Over the past few days at the World Health Assembly, WHO proceedings have included discussions on the health workforce, particularly nursing and midwifery, and the Global Strategy for Women’s, Children’s and Adolescent’s Health.

We know that women make up 70% of the health workforce and are more likely to be frontline health workers, such as nurses, midwives, community health workers and cleaners. Poor water, sanitation and hygiene (WASH) and cleaning infrastructure in healthcare facilities endangers female health workers and their patients.

In May 2019, I presented an unusual ‘prize’ to Tedros Adhanom Ghebreyesus, Director General of the WHO, in a side meeting of the 72nd World Health Assembly in Geneva. The meeting was focused on the alarming situation of poor WASH facilities in more than a quarter of healthcare facilities, and the impact on patient safety and dignity, and the risks to health workers. I wanted to draw attention to a crucial member of the healthcare workforce – cleaners. These champions of hygiene are often untrained, poorly-paid, marginalised, and work without proper personal protective equipment and cleaning materials. And yet they carry on – day in, day out. Dr Ghebreyesus’s unexpected attendance at the meeting provided an opportunity to take the matter to the highest level. I had begun my talk holding a mop – the most basic of equipment for cleaners – and in a flash of spontaneity and perhaps recklessness, I presented the ‘Golden Mop’ to Dr Ghebreyesus calling on him to be an ambassador for hygiene champions across the world.

Two years on, has this duty been fulfilled? As the virtual 74th World Health Assembly takes place, pressing questions on progress feature prominently in every part of the agenda – from non-communicable diseases to polio, to whole health systems. But the elephant in the room for all of these conversations is COVID-19.

Back in May 2019, none of those witnessing the mop moment could have envisaged a global pandemic that would have direct implications for the wider context around environmental cleaning – WASH, infection prevention and control (IPC), patient safety, antimicrobial resistance, and quality of care. And in accepting the mop, Dr Ghebreyesus could not have foreseen the enormous dependence on hygiene champions that would emerge owing to COVID-19.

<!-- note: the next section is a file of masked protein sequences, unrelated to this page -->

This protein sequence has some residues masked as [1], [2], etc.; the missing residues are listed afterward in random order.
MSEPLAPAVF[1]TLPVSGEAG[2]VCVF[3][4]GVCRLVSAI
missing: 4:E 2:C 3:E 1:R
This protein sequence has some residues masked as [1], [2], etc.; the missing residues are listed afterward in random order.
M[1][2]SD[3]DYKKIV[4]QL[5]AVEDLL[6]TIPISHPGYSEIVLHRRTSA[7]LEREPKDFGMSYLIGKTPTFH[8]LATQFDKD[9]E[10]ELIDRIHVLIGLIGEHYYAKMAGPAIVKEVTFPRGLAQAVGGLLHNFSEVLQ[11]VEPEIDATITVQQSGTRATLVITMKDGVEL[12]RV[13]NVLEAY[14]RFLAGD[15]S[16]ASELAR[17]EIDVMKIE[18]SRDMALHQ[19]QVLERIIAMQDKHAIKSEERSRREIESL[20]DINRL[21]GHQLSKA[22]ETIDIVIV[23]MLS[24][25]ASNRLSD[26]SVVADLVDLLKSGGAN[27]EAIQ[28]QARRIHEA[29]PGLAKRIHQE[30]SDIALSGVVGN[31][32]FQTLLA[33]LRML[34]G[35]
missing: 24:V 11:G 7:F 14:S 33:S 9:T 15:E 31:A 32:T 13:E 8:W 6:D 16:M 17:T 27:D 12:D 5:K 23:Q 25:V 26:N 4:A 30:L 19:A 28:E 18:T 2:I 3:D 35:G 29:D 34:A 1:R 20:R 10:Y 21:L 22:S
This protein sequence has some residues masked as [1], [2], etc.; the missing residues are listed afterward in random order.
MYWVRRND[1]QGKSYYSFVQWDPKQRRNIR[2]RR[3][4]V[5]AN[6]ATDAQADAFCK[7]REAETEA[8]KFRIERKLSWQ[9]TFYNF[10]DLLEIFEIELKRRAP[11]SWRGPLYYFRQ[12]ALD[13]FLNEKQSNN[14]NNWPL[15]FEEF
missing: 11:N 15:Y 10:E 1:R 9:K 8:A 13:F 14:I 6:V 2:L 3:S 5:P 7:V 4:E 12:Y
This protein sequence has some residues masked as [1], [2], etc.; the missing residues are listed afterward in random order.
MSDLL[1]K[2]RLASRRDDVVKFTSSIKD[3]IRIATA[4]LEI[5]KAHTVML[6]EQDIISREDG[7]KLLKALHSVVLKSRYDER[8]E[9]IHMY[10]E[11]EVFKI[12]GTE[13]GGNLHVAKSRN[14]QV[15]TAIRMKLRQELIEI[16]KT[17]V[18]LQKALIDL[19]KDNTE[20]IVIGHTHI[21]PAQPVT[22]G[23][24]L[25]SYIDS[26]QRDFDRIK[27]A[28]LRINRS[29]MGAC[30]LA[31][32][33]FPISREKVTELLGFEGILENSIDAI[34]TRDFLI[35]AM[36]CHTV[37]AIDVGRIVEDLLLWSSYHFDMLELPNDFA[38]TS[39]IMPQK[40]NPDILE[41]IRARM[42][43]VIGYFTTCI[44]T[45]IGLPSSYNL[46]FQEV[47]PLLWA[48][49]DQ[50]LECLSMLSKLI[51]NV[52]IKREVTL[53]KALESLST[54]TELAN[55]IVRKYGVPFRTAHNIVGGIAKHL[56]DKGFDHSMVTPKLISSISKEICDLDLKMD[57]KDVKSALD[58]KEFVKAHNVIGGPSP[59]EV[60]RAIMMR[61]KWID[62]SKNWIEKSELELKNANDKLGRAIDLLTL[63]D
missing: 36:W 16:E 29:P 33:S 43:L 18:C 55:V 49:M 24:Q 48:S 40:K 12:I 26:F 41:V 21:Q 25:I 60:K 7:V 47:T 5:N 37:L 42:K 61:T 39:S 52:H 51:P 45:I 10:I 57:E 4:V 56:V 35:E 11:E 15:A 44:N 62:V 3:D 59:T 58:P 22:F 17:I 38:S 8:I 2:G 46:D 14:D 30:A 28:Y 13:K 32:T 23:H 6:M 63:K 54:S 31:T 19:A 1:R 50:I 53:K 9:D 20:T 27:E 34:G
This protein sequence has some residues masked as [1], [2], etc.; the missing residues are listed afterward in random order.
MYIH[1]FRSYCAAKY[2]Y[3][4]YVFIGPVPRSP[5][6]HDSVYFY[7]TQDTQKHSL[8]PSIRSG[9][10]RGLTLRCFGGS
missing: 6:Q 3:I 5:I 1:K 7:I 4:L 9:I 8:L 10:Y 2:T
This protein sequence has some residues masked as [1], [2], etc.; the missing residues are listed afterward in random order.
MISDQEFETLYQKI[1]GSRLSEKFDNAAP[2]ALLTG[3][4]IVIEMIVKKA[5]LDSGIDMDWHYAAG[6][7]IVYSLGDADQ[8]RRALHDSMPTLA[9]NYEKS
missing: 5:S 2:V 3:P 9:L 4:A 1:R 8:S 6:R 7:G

Environmental cleaning has been forced to change given the mode of transmission of COVID-19. In healthcare facilities, cleaning duties, particularly by nurses, have intensified but the extra workload and risks have not always been matched by the requisite PPE, or the recognition cleaners deserve. But certain opportunities have signalled a change, such as; the addition of environmental cleaning indicators to the WHO-UNICEF Joint Monitoring Programme (JMP); the launch of best practice guidelines by the US CDC and the Infection Control Africa Network; the inclusion of cleaning in WHO documents on tackling AMR; the increasing demand for the TEACH CLEAN training package; and the first Thank Your Cleaner Day in October 2020.

Now, we need investment and action on hygiene in healthcare facilities to ensure health workers and cleaners have the resources, equipment and training they need. We need to:

  • recognise that cleaners need a reliable supply of water, supplies and equipment, as well as training
  • promote cleaners as full members of the health workforce, addressing employment rights, pay, contracts, continuing professional development and accreditation
  • promote and acknowledge the crucial role of nurses and midwives in key aspects of environmental cleaning
  • strengthen national commitments to, and the availability of, data on environmental cleaning in healthcare facilities through the JMP
  • identify and test innovative options for scaling-up participatory training and supportive supervision of cleaners
  • acknowledge and deliver on the research and development agenda on environmental cleaning, including; devising a budgeting tool, expanding the use of objective assessments of cleaning performance, capturing patient demand for cleaner health facilities, and identifying and mitigating the specific occupational risks of cleaners

Beyond the 'Golden Mop' moment, there is a serious underlying message: health for all depends on all health workers. In accepting the mop, Dr Ghebreyesus acknowledged this, and has reminded us at this World Health Assembly that global health progress, including the fight against COVID-19, depends on leaving no one behind, including cleaners.

Wendy Graham is Professor of Obstetric Epidemiology at the London School of Hygiene and Tropical Medicine.

Further reading:

Top image: Dr Martin Koné, 33, ealth Director at Talo Health Centre, washes his hands with soap. Municipality of Falo, Circle of Bla, Segou Region, Mali. July 2018.